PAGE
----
By Laura Morrison, January 2015
Writing Graduate Program Graduate Scott Singleton is a technical writer at RTI, Inc., a small computer software company that offers business solutions for a variety of businesses. He has served in this role for over a year. As a technical writer in a small company Scott writes documentation for the organization's software, which includes the User Guides and descriptions of new service packs. He also works as a marketer, writing press releases, case studies, newsletter articles, and participating a variety of other marketing initiatives.
Prior to his current position Scott worked as a writer in a marketing and publications office at his alma mater. He also participated in writing based research assistantships while in grad school.
SS: I enjoy the writing process in most contexts. For me, the process of creating something out of nothing, or from an idea or concept, is challenging and rewarding. I also enjoy the creativity needed for writing good marketing copy and the challenge of finding the right words to get and keep the reader’s attention.
SS: My undergrad degree is in English, which focused on literature and theory more than writing. I knew I wanted to write professionally, and that I had a lot more to learn. I also finished my undergrad in the middle of the recession, and I wanted to do something useful while searching for a job.
SS: I attended the Master of Arts in Professional Writing program at Kennesaw State University, in Kennesaw, GA.
SS: I earned a master’s degree in Applied Writing.
SS: I decided to focus on writing because I recognized the need for excellent writers in every business across all industries. Whether it’s with website content, newsletters, direct mail, magazines, press releases, social media, blogs, etc., the ability to write clearly and effectively is a skill that can be applied anywhere. I also knew that if I ended up doing something other than writing for a living, solid communication skills would still prove to be a valuable asset. I also noticed bad writing in many places—company websites, in particular—and saw an opportunity to develop a skill that companies need.
SS: Yes, I had a list of items that were important to me in finding the right program.
SS: The most important factor for me was location. Since I was not willing to move out of state for grad school, my choices were automatically limited. And I knew I didn’t want to attempt any distance or online programs. There’s no substitute for face-to-face interactions. Beyond that, I wanted a program with some course diversity because I didn’t know exactly what I wanted to do yet. Finally, I wanted practical, focused courses on writing professionally. As much as I enjoyed studying Transcendentalism and Gothic literature, I was ready for courses like Business and Technical Editing and Web Content Development.
SS: Well I found all the things I was looking for. It was close to home and offered diverse and practical courses. The course diversity was a big factor. The program offers three concentrations, and students select one as their primary area and another as a support area. As a result, I was able to take writing courses and education courses simultaneously, so I could still pursue teaching if I wanted. I also found a list of program alumni that included their current positions. Not only did I know that graduates were getting jobs, but that they were getting the kinds of jobs that I was interested in.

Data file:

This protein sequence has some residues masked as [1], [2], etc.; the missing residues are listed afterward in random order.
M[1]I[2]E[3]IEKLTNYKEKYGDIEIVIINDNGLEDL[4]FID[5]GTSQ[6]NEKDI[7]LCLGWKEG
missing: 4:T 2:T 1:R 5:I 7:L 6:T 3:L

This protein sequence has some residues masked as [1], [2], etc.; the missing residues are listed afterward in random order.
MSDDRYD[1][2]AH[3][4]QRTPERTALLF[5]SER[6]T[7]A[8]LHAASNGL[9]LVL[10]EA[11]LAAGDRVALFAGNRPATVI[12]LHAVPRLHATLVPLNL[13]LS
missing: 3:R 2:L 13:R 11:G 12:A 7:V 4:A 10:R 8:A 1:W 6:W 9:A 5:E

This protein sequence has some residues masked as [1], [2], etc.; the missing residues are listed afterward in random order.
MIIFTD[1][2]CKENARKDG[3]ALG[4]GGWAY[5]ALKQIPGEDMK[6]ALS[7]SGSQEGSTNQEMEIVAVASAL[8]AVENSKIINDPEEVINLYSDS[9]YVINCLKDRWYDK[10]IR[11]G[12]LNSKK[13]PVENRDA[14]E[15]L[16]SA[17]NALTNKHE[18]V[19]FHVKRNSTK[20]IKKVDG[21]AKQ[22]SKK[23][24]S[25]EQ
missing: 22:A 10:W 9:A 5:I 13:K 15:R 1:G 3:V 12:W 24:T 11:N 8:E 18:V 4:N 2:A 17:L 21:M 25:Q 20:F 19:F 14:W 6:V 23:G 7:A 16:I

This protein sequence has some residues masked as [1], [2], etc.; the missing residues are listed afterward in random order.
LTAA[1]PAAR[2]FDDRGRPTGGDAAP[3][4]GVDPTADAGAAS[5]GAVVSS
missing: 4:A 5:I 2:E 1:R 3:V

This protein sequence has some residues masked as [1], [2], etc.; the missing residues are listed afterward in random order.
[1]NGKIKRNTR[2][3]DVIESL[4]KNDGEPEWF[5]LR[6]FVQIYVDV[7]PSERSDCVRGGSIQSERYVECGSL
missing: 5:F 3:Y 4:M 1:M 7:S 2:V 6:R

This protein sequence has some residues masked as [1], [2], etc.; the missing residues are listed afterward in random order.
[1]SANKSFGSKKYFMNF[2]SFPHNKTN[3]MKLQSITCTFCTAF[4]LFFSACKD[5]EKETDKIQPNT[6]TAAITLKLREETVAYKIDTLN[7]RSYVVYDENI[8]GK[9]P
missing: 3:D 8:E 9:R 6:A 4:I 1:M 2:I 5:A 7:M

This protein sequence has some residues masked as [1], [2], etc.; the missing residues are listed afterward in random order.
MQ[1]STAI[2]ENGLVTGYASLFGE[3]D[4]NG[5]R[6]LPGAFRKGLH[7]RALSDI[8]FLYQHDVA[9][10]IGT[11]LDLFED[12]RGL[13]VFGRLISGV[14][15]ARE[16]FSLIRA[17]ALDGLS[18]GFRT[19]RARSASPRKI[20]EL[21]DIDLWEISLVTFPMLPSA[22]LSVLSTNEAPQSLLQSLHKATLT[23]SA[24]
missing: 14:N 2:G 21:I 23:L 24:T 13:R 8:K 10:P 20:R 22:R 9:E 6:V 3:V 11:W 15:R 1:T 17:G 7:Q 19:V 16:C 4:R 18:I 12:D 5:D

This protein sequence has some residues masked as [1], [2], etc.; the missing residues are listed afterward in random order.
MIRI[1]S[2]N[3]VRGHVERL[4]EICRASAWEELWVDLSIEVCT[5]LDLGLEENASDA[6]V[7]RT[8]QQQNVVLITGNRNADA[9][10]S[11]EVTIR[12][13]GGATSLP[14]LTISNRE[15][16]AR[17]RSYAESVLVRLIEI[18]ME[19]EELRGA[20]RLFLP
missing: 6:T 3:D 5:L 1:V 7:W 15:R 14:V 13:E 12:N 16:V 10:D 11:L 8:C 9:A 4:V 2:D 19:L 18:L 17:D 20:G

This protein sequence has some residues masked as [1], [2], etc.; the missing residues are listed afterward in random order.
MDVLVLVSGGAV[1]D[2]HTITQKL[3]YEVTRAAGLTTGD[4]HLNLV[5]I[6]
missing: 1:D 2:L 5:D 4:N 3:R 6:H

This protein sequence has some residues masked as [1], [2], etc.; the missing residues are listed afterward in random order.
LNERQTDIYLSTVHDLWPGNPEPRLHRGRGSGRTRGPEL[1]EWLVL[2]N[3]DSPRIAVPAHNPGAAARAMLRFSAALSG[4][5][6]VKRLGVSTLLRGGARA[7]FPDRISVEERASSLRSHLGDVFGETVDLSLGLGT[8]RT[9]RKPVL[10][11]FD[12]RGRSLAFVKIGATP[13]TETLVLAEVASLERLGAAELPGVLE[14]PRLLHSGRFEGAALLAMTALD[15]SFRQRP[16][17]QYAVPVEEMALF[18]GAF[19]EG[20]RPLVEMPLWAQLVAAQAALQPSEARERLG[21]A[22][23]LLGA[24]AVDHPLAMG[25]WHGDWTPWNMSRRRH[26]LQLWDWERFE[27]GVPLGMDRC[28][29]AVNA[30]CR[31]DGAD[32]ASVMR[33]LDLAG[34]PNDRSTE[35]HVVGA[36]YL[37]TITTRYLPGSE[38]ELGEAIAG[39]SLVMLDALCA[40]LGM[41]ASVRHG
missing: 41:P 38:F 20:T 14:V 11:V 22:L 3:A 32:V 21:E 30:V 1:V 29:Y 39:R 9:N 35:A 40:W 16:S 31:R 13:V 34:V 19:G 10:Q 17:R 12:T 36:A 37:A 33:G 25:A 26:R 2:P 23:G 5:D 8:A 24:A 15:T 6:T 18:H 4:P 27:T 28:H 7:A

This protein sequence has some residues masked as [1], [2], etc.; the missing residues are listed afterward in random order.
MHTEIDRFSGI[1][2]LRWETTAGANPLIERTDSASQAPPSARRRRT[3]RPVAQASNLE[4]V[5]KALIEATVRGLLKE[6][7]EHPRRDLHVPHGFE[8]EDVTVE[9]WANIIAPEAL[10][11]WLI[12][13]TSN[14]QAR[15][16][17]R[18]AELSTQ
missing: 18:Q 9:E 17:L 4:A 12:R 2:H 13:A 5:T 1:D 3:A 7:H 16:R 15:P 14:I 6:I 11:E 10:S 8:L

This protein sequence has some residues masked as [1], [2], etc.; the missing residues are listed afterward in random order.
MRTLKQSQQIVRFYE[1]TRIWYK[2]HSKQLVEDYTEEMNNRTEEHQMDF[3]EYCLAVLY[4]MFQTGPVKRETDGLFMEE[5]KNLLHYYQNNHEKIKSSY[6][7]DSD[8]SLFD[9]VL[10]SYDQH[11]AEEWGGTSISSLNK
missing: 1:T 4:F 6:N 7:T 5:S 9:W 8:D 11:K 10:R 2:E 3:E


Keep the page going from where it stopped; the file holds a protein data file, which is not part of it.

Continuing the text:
SS: Yes, I would. I might expand the list some.
SS: If I modified my approach at all, I would probably attempt to contact some alumni, or ask the office to provide some references, in order to learn more about how the program prepared students for their careers. Speaking with alumni would have also helped me select the best courses and professors. Although a variety of courses is a good thing, it can make it difficult to choose. And since grad school requires far fewer credits than undergrad and certain courses are offered infrequently, it’s important to choose your courses wisely.
SS: First, find a list of program alumni. See what other people are doing with that degree to determine if it lines up with your career goals. And if you don’t have specific careers in mind yet, that list is a good place for ideas. If you can’t find a list on the website, ask for it. You want to be sure that graduates of the program are getting good jobs in industries that are relevant to your skills. And as I already mentioned, it could help to contact some of them and ask about the program. Most people don’t study something in grad school that they’re not passionate about, so they’re probably happy to talk about it.
Second, ask about the professors. Ask current students and alumni. Don’t just rely on anonymous online reviews. One professor can make or break your experience in the program, and the right professor can change the course of your career.
Third, don’t underestimate the value of location. Even for those willing to move long distances for grad school, find a place you want to live and work, even if it’s only while you’re in school. If you’re not happy where you are, it’s going to be a lot more difficult to enjoy school. And if you don’t enjoy it, you might be wasting your time and money.
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